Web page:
Elbow Pain: Overuse Injuries
Overuse injures can cause pain and other problems in the elbow, forearm, wrist and hand. These injuries typically affect athletes and people who perform repetitive motions, but can happen in patients of all ages. Children and adolescents, whose bones have not yet matured, and factory workers are particularly susceptible to overuse injuries.
Two of the most common overuse injuries of the elbow are tennis elbow and golfer's elbow.
Symptoms include pain or tenderness on the outside of the elbow. You do not have to be a tennis player or have played tennis to develop tennis elbow. Tennis elbow is caused by the overuse of the forearm muscles that are used to straighten and raise your hand and wrist. Repetitive motions, such as swinging a tennis racket or painting, can cause stress and tiny tears in the tendons that attach the forearm muscles to the bony prominence at the outside of your elbow.
Symptoms include pain or tenderness on the inner side of the elbow. Like with tennis elbow, you do not have to be a golfer to develop golfer's elbow. Golfer's elbow is caused by damage to the tendons that control your wrist and fingers and allow you to grip, rotate your arm, and flex your wrist. Any activity that requires repetitive bending of your elbow can cause this condition.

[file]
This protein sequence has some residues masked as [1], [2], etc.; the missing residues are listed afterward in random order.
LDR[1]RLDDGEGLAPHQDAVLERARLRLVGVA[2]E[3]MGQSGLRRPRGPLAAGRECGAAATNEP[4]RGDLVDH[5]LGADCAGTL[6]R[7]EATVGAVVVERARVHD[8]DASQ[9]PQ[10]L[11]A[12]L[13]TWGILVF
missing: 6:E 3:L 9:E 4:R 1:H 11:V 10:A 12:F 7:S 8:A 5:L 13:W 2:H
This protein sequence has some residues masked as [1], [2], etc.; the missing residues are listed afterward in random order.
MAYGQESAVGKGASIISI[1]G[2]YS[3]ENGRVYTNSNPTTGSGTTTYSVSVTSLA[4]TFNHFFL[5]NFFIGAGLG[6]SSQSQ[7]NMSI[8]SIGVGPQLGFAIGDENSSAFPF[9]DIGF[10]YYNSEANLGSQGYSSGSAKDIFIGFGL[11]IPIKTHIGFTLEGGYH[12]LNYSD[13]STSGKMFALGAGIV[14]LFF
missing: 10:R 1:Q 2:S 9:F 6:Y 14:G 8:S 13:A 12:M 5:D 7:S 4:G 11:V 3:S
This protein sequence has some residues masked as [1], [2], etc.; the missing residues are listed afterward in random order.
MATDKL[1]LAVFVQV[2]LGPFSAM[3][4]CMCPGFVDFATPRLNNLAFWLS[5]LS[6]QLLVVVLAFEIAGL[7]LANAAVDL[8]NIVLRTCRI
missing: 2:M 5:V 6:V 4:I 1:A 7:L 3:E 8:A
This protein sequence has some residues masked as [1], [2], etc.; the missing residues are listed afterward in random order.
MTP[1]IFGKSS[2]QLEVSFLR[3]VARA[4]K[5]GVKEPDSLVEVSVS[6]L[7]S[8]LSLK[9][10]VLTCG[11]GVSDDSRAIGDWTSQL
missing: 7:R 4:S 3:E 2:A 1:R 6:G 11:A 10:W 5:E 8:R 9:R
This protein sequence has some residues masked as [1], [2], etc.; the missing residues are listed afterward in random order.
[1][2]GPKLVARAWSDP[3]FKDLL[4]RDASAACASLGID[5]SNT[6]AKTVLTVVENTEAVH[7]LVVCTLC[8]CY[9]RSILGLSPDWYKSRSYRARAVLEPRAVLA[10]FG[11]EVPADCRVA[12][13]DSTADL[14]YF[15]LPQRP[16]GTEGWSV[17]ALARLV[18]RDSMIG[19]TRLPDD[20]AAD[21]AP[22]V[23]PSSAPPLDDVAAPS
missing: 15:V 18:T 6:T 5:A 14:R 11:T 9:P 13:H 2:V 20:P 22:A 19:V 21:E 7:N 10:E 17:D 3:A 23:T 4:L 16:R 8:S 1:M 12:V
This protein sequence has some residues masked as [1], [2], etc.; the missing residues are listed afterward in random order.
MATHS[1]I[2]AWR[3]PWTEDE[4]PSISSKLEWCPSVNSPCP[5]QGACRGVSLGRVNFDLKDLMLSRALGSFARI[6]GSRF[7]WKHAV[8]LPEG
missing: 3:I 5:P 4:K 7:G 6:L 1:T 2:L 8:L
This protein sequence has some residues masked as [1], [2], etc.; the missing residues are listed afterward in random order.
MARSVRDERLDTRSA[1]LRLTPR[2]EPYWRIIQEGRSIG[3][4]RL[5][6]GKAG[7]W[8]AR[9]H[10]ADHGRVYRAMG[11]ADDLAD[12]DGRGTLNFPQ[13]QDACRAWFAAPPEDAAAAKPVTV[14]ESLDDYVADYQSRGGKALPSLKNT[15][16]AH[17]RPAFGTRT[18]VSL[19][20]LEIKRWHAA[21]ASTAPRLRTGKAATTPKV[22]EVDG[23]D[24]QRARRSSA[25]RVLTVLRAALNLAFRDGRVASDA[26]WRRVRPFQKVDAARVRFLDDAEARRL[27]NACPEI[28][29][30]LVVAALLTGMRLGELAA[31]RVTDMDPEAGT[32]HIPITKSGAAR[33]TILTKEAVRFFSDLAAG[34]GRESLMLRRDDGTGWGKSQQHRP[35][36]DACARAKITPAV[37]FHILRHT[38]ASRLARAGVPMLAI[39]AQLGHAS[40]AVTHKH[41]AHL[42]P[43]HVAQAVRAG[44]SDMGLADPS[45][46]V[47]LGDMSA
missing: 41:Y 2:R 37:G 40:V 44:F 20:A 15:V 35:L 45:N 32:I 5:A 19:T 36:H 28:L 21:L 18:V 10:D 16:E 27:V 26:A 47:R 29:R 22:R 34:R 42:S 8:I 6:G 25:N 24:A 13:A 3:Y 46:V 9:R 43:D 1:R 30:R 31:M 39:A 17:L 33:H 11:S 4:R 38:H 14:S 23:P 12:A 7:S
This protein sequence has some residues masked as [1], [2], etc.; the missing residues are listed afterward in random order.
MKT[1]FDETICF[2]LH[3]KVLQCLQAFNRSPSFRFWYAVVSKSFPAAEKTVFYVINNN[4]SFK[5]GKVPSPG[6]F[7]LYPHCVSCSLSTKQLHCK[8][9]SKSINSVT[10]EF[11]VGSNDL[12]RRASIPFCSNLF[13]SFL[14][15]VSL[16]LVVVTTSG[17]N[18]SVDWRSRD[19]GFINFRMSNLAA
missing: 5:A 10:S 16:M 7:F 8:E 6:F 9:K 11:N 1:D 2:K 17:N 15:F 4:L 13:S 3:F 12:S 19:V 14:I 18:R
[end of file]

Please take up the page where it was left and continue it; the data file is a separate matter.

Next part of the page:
What causes an overuse injury?
Repetitive motions such as overhand throwing, pushing or pulling, twisting or bending the arm can place severe stress on the bones, tendons, ligaments and muscles of the arm and elbow. Over time, this stress can cause damage, pain and eventually, scarring of the tendon. Because tendons have a poor blood supply, healing can be difficult.
Types of Overuse Injuries
Some overuse injuries are so commonly caused by specific activities that they are referred to by that name. Some examples are tennis elbow, golfer's elbow, student's elbow and Little League elbow.
Overuse injuries can cause a variety of symptoms, including pain, swelling, tenderness, weakness, tingling, numbness, loss of mobility, and popping or clicking sounds in the joint. Different types of injuries have very specific and recognizable patterns of symptoms.
Treatment options will depend on the injury, but may include rest, cold compress, anti-inflammatory medications, immobilization in a cast, splint or brace, physical therapy, and, in severe cases, surgery.